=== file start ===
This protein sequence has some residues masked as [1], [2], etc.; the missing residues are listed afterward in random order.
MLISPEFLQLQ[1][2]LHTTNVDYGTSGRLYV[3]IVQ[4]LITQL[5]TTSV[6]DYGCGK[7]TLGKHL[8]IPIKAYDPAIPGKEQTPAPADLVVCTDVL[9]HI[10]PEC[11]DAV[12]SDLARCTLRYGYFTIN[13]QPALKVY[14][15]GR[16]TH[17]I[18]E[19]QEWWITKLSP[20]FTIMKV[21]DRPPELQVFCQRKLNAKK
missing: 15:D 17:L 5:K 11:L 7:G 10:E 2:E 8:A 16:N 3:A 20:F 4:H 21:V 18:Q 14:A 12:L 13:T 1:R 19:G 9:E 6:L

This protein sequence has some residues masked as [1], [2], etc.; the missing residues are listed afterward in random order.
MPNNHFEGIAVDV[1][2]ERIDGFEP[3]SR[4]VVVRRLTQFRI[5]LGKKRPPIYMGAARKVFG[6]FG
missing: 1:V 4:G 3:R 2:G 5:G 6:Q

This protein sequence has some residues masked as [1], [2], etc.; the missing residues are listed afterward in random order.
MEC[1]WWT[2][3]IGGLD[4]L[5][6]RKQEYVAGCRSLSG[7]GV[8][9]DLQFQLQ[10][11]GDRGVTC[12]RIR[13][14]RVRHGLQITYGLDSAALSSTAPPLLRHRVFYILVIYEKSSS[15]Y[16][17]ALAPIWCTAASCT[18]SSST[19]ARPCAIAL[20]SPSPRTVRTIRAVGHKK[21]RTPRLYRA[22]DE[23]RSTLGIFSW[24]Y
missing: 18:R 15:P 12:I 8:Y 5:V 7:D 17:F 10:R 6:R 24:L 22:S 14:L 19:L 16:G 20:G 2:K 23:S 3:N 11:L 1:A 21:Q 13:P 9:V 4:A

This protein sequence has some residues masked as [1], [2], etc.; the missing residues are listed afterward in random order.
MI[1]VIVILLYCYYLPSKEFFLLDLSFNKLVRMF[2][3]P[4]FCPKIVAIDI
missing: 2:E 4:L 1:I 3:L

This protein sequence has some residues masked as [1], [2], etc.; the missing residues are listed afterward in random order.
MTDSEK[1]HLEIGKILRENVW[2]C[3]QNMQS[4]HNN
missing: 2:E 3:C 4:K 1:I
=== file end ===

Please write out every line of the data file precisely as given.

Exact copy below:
This protein sequence has some residues masked as [1], [2], etc.; the missing residues are listed afterward in random order.
MLISPEFLQLQ[1][2]LHTTNVDYGTSGRLYV[3]IVQ[4]LITQL[5]TTSV[6]DYGCGK[7]TLGKHL[8]IPIKAYDPAIPGKEQTPAPADLVVCTDVL[9]HI[10]PEC[11]DAV[12]SDLARCTLRYGYFTIN[13]QPALKVY[14][15]GR[16]TH[17]I[18]E[19]QEWWITKLSP[20]FTIMKV[21]DRPPELQVFCQRKLNAKK
missing: 15:D 17:L 5:K 11:L 7:G 10:E 2:E 8:A 16:N 3:A 20:F 4:H 21:V 18:Q 14:A 12:L 13:T 1:R 19:G 9:E 6:L

This protein sequence has some residues masked as [1], [2], etc.; the missing residues are listed afterward in random order.
MPNNHFEGIAVDV[1][2]ERIDGFEP[3]SR[4]VVVRRLTQFRI[5]LGKKRPPIYMGAARKVFG[6]FG
missing: 1:V 4:G 3:R 2:G 5:G 6:Q

This protein sequence has some residues masked as [1], [2], etc.; the missing residues are listed afterward in random order.
MEC[1]WWT[2][3]IGGLD[4]L[5][6]RKQEYVAGCRSLSG[7]GV[8][9]DLQFQLQ[10][11]GDRGVTC[12]RIR[13][14]RVRHGLQITYGLDSAALSSTAPPLLRHRVFYILVIYEKSSS[15]Y[16][17]ALAPIWCTAASCT[18]SSST[19]ARPCAIAL[20]SPSPRTVRTIRAVGHKK[21]RTPRLYRA[22]DE[23]RSTLGIFSW[24]Y
missing: 18:R 15:P 12:I 8:Y 5:V 7:D 17:F 10:R 6:R 24:L 22:S 14:L 19:L 16:G 20:G 2:K 23:S 3:N 11:L 1:A 21:Q 13:P 9:V 4:A

This protein sequence has some residues masked as [1], [2], etc.; the missing residues are listed afterward in random order.
MI[1]VIVILLYCYYLPSKEFFLLDLSFNKLVRMF[2][3]P[4]FCPKIVAIDI
missing: 2:E 4:L 1:I 3:L

This protein sequence has some residues masked as [1], [2], etc.; the missing residues are listed afterward in random order.
MTDSEK[1]HLEIGKILRENVW[2]C[3]QNMQS[4]HNN
missing: 2:E 3:C 4:K 1:I